Governance & Risk Management , Government , Industry Specific

Feds Face a Midnight Deadline for Resetting Ivanti Gateways

CISA Says Agencies Must Disconnect and Reset Ivanti VPN Devices by Midnight Friday
Feds Face a Midnight Deadline for Resetting Ivanti Gateways
Federal agencies have until midnight Friday to patch or mitigate vulnerable Ivanti gateways. (Image: Shutterstock)

U.S. federal agencies have until midnight Friday to disconnect Ivanti VPN devices and perform a factory reset before reconnecting them to the network.

See Also: Zero Trust Unleashed: Keeping Government Secrets Safer Than the Crown Jewels

A Tuesday directive from the Cybersecurity and Infrastructure Security Agency orders federal agencies to reset the gateways - even at the cost of potentially exposing authentication or identity management services to the internet. The directive came shortly after Utah software developer Ivanti disclosed another set of zero-days on top of a pair of vulnerabilities exploited by a likely Chinese espionage hacking operation (see: Suspected Chinese Hackers Exploit 2 Ivanti Zero-Days).

To bring Ivanti appliances back online, agencies must export their configuration, factory reset the gateways, rebuild using patched software versions and revoke all connected or exposed certificates, keys and passwords.

Ivanti on Tuesday began to roll out - on a staggered schedule - patches for gateway devices, after security researchers earlier this month disclosed that hackers had chained two flaws - tracked as CVE-2023-46805 and CVE-2024-21887 - to bypass authentication, including multifactor authentication, and achieve remote code execution. The patches also resolve the new zero-days - CVE-2024-21888, a privilege escalation vulnerability, and CVE-2024-21893, a server-side request forgery flaw residing in an SAML component.

For affected products without a patch, the company has developed mitigations downloadable as an XML file.

A CISA official in mid-January told reporters that 15 federal agencies are Ivanti customers. The official declined to name the agencies or to disclose whether threat actors had successfully gained access to federal systems.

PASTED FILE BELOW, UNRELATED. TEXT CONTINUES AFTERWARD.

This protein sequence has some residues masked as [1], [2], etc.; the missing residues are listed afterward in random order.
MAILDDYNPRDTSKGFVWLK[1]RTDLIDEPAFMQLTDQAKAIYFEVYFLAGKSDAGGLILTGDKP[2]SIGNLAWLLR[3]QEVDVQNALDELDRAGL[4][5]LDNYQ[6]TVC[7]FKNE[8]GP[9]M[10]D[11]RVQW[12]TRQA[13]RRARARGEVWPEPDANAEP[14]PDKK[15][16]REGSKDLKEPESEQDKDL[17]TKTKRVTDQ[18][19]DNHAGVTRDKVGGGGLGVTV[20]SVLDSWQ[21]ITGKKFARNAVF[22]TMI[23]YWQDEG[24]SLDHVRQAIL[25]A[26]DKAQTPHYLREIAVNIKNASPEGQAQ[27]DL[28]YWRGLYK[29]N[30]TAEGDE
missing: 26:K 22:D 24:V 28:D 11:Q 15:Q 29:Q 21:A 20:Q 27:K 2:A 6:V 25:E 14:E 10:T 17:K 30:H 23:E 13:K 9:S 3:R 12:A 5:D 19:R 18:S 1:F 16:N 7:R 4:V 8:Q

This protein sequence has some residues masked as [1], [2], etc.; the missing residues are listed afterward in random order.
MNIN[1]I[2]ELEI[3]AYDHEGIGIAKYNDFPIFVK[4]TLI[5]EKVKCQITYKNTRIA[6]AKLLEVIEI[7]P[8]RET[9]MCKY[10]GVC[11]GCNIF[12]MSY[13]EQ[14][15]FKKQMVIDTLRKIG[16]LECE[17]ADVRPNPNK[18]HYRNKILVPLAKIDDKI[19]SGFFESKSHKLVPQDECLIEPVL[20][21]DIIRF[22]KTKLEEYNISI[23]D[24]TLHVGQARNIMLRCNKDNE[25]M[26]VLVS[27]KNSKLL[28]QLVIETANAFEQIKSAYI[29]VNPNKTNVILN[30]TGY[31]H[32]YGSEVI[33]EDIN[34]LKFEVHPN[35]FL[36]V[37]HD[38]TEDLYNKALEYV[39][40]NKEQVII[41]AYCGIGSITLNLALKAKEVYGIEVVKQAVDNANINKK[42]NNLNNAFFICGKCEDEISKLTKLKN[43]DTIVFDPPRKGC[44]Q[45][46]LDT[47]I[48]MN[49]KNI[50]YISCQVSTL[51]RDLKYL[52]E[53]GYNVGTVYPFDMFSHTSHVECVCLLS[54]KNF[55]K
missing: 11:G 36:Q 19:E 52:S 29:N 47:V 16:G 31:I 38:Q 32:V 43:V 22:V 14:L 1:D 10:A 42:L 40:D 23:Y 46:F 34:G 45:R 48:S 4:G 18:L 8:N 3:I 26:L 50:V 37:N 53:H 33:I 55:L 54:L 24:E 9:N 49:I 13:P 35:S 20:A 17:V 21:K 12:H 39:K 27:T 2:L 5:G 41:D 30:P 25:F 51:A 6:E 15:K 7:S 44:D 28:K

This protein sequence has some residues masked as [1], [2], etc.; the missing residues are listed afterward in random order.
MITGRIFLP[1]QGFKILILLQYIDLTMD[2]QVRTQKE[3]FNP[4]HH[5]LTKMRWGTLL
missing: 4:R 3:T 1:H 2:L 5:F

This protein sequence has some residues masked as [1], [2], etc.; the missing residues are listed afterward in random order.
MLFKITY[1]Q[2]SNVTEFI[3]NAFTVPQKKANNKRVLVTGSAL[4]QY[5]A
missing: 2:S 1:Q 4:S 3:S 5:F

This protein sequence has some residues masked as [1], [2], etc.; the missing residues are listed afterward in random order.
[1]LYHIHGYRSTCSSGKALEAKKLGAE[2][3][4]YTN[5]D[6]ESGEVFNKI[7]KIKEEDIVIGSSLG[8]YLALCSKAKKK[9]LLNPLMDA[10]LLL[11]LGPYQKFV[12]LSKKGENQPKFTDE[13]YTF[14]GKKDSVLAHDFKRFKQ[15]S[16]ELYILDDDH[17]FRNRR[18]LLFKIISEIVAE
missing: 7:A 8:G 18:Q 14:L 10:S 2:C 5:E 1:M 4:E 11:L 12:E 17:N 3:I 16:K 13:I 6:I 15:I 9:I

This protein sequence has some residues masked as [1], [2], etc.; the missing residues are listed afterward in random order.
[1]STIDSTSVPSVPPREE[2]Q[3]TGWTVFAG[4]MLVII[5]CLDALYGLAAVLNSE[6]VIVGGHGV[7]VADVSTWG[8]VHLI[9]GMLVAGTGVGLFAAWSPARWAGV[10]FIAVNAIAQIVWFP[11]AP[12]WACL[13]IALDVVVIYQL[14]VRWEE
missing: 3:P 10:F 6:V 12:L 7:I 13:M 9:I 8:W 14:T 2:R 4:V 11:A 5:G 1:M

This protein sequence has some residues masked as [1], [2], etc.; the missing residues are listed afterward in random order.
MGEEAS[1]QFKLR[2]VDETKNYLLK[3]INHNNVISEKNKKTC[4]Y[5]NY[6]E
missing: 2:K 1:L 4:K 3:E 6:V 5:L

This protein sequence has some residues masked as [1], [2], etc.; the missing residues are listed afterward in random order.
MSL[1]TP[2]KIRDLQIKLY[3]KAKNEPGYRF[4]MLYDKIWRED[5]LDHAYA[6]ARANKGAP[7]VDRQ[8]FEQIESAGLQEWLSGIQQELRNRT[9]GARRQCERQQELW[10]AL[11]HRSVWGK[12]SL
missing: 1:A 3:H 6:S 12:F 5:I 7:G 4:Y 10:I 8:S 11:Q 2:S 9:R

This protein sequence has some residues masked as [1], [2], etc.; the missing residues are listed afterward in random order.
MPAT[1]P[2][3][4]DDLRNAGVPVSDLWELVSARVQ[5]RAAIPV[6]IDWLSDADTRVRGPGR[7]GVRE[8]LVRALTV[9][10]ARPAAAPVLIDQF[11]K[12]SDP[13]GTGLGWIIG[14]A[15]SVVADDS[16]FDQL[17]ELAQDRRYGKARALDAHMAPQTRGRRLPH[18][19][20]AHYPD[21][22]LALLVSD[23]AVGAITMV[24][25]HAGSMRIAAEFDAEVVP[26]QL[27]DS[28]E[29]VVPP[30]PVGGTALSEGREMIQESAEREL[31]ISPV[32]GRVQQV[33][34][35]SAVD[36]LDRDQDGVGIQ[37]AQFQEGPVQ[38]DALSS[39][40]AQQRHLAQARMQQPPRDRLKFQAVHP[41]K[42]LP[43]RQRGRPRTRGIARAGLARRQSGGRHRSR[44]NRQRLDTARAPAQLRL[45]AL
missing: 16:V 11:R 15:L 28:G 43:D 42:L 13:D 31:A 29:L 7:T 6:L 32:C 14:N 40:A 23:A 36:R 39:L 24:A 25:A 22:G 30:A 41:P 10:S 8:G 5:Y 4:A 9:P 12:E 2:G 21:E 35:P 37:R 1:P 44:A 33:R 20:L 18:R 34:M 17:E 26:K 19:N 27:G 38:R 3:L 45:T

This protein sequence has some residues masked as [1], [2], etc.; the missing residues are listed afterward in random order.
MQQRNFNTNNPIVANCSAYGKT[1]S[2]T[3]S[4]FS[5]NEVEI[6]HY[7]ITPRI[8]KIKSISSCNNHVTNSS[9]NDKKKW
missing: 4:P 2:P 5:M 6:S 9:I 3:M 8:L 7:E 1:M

The Shadowserver Foundation tracked more than 21,400 instances of exposed Ivanti VPNs globally and counted approximately 330 hacked instances on Feb. 1.

Researchers from cyber threat intelligence firm Mandiant warned Tuesday that exploitation of vulnerable Ivanti devices has probably spread beyond the suspected Chinese espionage hacker that began hacking the zero- days in December. It is "likely that additional groups" have taken advantage of the zero-days, Mandiant said.

The company also identified a "highly targeted" workaround to the initial mitigation steps Ivanti released on Jan. 10. The threat actor uses the mitigation bypass technique to deploy a web shell dubbed Bushwalk. In some cases, the hacker removed indicators of their activity and restored the system to a clean state after deploying the web shell, making the infection impervious to the Ivanti integrity checker tool.

CISA told affected federal agencies they should assume all linked domain accounts have been compromised and gave them until March 1 to perform a double password reset for all accounts, revoke Kerberos tickets and then revoke tokens for cloud accounts in hybrid deployments or - for cloud-registered devices - revoke the device tokens in the cloud.

About the Author

Mihir Bagwe

Mihir Bagwe

Principal Correspondent, Global News Desk, ISMG

Bagwe previously worked at CISO magazine, reporting the latest cybersecurity news and trends and interviewing cybersecurity subject matter experts.

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